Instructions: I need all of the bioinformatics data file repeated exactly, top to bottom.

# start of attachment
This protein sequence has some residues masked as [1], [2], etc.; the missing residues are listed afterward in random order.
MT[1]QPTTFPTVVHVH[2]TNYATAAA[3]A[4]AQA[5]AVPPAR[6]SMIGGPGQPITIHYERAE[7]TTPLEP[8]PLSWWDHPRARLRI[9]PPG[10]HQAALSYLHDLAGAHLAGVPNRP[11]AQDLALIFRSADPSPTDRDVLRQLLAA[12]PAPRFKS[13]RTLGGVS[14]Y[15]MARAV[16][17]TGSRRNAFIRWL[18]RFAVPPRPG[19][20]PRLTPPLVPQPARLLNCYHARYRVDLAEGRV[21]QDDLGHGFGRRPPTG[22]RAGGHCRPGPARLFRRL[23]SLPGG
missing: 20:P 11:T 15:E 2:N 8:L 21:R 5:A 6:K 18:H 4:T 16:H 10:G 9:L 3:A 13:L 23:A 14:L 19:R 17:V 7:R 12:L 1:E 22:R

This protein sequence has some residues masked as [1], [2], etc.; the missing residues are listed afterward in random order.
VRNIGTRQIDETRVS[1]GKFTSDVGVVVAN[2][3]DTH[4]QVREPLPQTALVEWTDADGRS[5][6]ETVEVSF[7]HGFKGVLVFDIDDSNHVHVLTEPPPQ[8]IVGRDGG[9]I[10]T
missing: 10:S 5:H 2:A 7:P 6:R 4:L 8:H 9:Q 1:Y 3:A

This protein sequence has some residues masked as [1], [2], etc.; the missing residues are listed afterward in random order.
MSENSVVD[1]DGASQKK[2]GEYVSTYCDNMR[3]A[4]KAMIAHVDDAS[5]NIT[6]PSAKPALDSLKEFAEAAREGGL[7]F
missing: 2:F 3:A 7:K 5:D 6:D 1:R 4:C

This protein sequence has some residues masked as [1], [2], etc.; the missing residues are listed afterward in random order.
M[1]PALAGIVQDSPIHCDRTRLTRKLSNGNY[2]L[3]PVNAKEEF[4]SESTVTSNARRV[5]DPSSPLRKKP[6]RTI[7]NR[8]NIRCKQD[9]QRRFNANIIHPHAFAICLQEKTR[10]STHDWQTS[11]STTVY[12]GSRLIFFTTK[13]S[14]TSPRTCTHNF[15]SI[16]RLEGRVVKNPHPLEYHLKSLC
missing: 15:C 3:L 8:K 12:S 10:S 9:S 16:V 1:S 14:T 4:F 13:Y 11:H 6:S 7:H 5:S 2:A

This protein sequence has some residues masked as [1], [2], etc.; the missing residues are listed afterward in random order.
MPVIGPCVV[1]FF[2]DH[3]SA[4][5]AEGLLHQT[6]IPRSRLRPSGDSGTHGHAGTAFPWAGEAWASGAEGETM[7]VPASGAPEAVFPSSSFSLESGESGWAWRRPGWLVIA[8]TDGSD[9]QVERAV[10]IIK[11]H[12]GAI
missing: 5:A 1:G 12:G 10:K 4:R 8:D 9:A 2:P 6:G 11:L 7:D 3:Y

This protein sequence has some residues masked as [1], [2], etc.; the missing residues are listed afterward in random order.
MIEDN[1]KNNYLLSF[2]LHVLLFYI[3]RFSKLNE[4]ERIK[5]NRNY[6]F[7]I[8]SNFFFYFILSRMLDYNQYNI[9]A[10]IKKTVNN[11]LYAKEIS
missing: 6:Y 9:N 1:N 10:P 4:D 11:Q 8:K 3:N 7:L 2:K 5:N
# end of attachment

This protein sequence has some residues masked as [1], [2], etc.; the missing residues are listed afterward in random order.
MT[1]QPTTFPTVVHVH[2]TNYATAAA[3]A[4]AQA[5]AVPPAR[6]SMIGGPGQPITIHYERAE[7]TTPLEP[8]PLSWWDHPRARLRI[9]PPG[10]HQAALSYLHDLAGAHLAGVPNRP[11]AQDLALIFRSADPSPTDRDVLRQLLAA[12]PAPRFKS[13]RTLGGVS[14]Y[15]MARAV[16][17]TGSRRNAFIRWL[18]RFAVPPRPG[19][20]PRLTPPLVPQPARLLNCYHARYRVDLAEGRV[21]QDDLGHGFGRRPPTG[22]RAGGHCRPGPARLFRRL[23]SLPGG
missing: 20:P 11:T 15:E 2:N 8:L 21:R 5:A 6:K 18:H 4:T 16:H 10:G 9:L 3:A 13:L 23:A 14:L 19:R 17:V 7:R 12:L 1:E 22:R

This protein sequence has some residues masked as [1], [2], etc.; the missing residues are listed afterward in random order.
VRNIGTRQIDETRVS[1]GKFTSDVGVVVAN[2][3]DTH[4]QVREPLPQTALVEWTDADGRS[5][6]ETVEVSF[7]HGFKGVLVFDIDDSNHVHVLTEPPPQ[8]IVGRDGG[9]I[10]T
missing: 10:S 5:H 2:A 7:P 6:R 4:L 8:H 9:Q 1:Y 3:A

This protein sequence has some residues masked as [1], [2], etc.; the missing residues are listed afterward in random order.
MSENSVVD[1]DGASQKK[2]GEYVSTYCDNMR[3]A[4]KAMIAHVDDAS[5]NIT[6]PSAKPALDSLKEFAEAAREGGL[7]F
missing: 2:F 3:A 7:K 5:D 6:D 1:R 4:C

This protein sequence has some residues masked as [1], [2], etc.; the missing residues are listed afterward in random order.
M[1]PALAGIVQDSPIHCDRTRLTRKLSNGNY[2]L[3]PVNAKEEF[4]SESTVTSNARRV[5]DPSSPLRKKP[6]RTI[7]NR[8]NIRCKQD[9]QRRFNANIIHPHAFAICLQEKTR[10]STHDWQTS[11]STTVY[12]GSRLIFFTTK[13]S[14]TSPRTCTHNF[15]SI[16]RLEGRVVKNPHPLEYHLKSLC
missing: 15:C 3:L 8:K 12:S 10:S 9:S 16:V 1:S 14:T 4:F 13:Y 11:H 6:S 7:H 5:S 2:A

This protein sequence has some residues masked as [1], [2], etc.; the missing residues are listed afterward in random order.
MPVIGPCVV[1]FF[2]DH[3]SA[4][5]AEGLLHQT[6]IPRSRLRPSGDSGTHGHAGTAFPWAGEAWASGAEGETM[7]VPASGAPEAVFPSSSFSLESGESGWAWRRPGWLVIA[8]TDGSD[9]QVERAV[10]IIK[11]H[12]GAI
missing: 5:A 1:G 12:G 10:K 4:R 8:D 9:A 2:P 6:G 11:L 7:D 3:Y

This protein sequence has some residues masked as [1], [2], etc.; the missing residues are listed afterward in random order.
MIEDN[1]KNNYLLSF[2]LHVLLFYI[3]RFSKLNE[4]ERIK[5]NRNY[6]F[7]I[8]SNFFFYFILSRMLDYNQYNI[9]A[10]IKKTVNN[11]LYAKEIS
missing: 6:Y 9:N 1:N 10:P 4:D 11:Q 8:K 3:N 7:L 2:K 5:N